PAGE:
The crashes are at the centre of a $100m (pounds 60m) lawsuit brought by the US government against Boeing, the Chinook's manufacturer, on grounds that it knowingly fitted sub-standard parts and then sought to conceal evidence of this from accident investigators.
Evidence in the case contrasts with Ministry of Defence statements this week following the announcement that faults in a transmission gear had been found. MoD spokesmen said that more inspections were being done as a "strictly precautionary" measure, that there was "nothing to suggest a serious problem" and that "no accidents had been caused by this problem".
They said the fault was in no way connected with the 1994 crash of an RAF Chinook on the Mull of Kintyre, in which 29 intelligence officers and crew died. But fresh evidence from the court case will lead to more pressure for the investigation into that disaster to be reopened. An RAF inquiry blamed the crash on pilot error, accusing the two flight lieutenants of gross negligence. It enraged the men's families, who have campaigned to clear their names.
On Monday the RAF said it had ceased flying its 34 Chinooks after the discovery of cracks in the transmission gear during an inspection by Boeing. The US Army grounded its 466 CH-47 helicopters, and Boeing also advised the many other forces around the world which operate the aircraft to halt flights.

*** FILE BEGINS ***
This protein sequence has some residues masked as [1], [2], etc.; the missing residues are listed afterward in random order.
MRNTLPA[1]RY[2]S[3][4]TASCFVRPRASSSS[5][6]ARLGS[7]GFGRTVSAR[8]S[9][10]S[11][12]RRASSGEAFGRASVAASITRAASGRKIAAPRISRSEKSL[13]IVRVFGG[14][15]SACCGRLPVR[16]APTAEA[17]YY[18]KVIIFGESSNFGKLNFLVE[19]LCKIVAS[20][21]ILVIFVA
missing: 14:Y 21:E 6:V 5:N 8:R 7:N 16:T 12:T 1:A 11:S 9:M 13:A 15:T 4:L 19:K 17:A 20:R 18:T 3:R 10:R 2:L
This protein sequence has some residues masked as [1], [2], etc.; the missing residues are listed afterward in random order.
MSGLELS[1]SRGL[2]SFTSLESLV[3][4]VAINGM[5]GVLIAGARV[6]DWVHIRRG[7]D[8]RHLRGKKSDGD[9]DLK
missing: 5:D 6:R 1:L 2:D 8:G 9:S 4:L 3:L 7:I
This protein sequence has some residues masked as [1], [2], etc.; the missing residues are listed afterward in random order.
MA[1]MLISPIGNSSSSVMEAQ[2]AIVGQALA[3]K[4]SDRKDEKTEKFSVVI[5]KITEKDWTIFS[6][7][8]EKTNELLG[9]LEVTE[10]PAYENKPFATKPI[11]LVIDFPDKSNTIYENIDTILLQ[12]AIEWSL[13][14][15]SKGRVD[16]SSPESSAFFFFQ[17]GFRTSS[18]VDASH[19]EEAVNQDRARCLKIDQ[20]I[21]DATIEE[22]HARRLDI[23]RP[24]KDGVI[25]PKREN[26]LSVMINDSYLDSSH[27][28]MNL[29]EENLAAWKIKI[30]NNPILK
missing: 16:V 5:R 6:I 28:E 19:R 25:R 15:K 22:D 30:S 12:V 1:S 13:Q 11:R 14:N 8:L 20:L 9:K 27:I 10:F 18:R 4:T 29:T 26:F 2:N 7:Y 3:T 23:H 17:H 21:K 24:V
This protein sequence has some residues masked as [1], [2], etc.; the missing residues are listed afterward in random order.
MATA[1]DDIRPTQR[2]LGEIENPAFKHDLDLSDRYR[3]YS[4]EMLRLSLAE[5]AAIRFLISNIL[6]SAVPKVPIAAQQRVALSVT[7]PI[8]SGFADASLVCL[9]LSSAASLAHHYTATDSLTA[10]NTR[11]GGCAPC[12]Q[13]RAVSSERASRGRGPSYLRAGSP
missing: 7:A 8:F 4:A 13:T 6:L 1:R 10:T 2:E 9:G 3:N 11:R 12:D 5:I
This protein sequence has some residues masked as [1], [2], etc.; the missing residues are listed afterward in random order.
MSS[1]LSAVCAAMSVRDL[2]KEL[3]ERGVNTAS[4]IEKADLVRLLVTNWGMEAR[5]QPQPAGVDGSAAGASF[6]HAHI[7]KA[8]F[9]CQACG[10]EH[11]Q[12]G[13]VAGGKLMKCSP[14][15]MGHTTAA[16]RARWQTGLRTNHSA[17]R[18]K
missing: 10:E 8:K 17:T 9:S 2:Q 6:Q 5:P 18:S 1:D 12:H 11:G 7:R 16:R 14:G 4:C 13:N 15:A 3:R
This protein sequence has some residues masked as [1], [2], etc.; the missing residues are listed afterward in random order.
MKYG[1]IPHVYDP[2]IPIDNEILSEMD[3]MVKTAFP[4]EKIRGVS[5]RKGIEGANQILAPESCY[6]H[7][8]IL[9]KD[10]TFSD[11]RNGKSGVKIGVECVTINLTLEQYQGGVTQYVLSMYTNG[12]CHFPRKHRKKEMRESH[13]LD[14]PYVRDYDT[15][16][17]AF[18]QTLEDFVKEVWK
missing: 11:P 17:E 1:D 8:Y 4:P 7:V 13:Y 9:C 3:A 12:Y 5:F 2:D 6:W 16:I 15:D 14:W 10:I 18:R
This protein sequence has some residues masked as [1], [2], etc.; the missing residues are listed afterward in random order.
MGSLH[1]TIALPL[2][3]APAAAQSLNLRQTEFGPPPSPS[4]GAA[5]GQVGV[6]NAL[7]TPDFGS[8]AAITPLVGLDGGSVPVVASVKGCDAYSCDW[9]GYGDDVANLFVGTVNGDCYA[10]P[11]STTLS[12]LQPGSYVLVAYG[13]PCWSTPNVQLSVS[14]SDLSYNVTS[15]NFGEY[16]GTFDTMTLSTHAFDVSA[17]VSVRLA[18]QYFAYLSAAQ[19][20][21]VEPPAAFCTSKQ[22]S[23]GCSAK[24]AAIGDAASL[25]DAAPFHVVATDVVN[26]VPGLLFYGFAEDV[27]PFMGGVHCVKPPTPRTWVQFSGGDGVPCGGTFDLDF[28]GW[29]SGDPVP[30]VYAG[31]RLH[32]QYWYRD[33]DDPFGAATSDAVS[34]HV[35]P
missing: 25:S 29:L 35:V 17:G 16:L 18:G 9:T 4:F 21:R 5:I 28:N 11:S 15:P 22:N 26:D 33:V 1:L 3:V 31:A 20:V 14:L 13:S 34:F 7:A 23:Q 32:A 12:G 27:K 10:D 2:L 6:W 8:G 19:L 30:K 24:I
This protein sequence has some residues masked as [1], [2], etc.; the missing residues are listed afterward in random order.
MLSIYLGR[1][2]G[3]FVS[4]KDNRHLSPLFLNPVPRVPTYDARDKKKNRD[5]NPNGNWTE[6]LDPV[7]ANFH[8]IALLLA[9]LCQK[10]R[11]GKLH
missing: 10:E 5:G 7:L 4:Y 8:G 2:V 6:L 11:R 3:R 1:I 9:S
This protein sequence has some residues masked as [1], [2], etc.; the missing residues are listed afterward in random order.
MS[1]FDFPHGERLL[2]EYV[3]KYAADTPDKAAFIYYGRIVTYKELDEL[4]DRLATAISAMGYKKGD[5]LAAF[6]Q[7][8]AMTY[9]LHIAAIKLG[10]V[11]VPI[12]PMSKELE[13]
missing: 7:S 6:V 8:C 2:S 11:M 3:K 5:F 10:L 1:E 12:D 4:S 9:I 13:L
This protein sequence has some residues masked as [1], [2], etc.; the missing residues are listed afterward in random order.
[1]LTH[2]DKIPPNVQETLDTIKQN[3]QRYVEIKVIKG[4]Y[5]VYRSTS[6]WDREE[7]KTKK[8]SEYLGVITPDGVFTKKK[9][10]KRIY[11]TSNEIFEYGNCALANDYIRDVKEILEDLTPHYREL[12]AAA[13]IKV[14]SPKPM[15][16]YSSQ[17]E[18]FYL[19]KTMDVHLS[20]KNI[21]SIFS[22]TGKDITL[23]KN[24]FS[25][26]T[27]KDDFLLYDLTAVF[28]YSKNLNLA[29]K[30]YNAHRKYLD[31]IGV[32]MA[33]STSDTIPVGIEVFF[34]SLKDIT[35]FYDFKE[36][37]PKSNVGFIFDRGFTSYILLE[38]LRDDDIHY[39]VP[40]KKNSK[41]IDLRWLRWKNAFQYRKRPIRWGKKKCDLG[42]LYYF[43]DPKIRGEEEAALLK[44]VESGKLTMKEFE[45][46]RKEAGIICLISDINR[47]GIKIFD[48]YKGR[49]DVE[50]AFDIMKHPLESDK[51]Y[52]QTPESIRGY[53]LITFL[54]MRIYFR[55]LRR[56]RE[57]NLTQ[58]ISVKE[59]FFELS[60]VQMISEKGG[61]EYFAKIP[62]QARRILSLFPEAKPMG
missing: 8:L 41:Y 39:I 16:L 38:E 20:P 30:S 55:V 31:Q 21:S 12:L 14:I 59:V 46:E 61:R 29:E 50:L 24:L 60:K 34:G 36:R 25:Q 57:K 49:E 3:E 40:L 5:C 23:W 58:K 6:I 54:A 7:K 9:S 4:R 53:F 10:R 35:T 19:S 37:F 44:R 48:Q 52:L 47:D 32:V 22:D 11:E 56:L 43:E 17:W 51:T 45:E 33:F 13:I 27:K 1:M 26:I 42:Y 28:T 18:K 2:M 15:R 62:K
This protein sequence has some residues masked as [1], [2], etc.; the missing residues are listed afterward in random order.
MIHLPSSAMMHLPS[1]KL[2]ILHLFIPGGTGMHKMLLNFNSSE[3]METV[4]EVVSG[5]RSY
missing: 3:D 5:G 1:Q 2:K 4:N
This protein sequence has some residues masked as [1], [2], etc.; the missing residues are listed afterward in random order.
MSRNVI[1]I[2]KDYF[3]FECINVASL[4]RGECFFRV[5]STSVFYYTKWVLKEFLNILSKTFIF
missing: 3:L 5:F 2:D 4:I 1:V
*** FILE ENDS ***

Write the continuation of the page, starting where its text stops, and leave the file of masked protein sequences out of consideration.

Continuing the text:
Examination of court papers shows why such swift and drastic action was deemed necessary. The US government case claims that sub-standard engine transmission gears were to fitted to its Chinooks between 1987 and 1995.
It also maintains that these were responsible for a crash in Saudi Arabia in 1991, and another at Fort Meade, Maryland, in 1993, in which a number of soldiers were injured.
A potentially damning list of allegations says Boeing declared the gears safe when it knew they were unsafe; failed to disclose "life-threatening defects" to the US Army; and knowingly used parts that were "susceptible to malfunction or failure in flight". Most alarmingly, it is claimed that Boeing "concealed evidence relevant to the causation of helicopter crashes." Boeing denies all the allegations and the case has become mired in years of legal argument, although there were some signs this week that a settlement may be reached soon.
The case revolves about a company called Speco from Ohio, which produced gears as a sub-contractor to Boeing. The firm has since gone bankrupt, and paid $7.2m to the US government in settlement of the case.
The saga began after Brett Roby, a quality-control engineer for Speco, discovered faults in the finished parts and reported them to Boeing. But, far from being listened to, he said last week, he was told that there was not a problem. When he persisted, he was told he would be sacked for his pains.
Instead of giving up, he launched legal action against Boeing and turned whistle-blower to the federal authorities, who agreed in 1997 to back his case.
Mr Roby was back in court in Ohio on Thursday as the matter dragged through another pre-trial hearing. While conceding that it had all been a "hell of a ride", he said that he had no regrets about getting involved.
"It's a moral responsibility," he said. "This is my final assignment as a quality engineer, and, my God, I'm going to see it through."Reuse content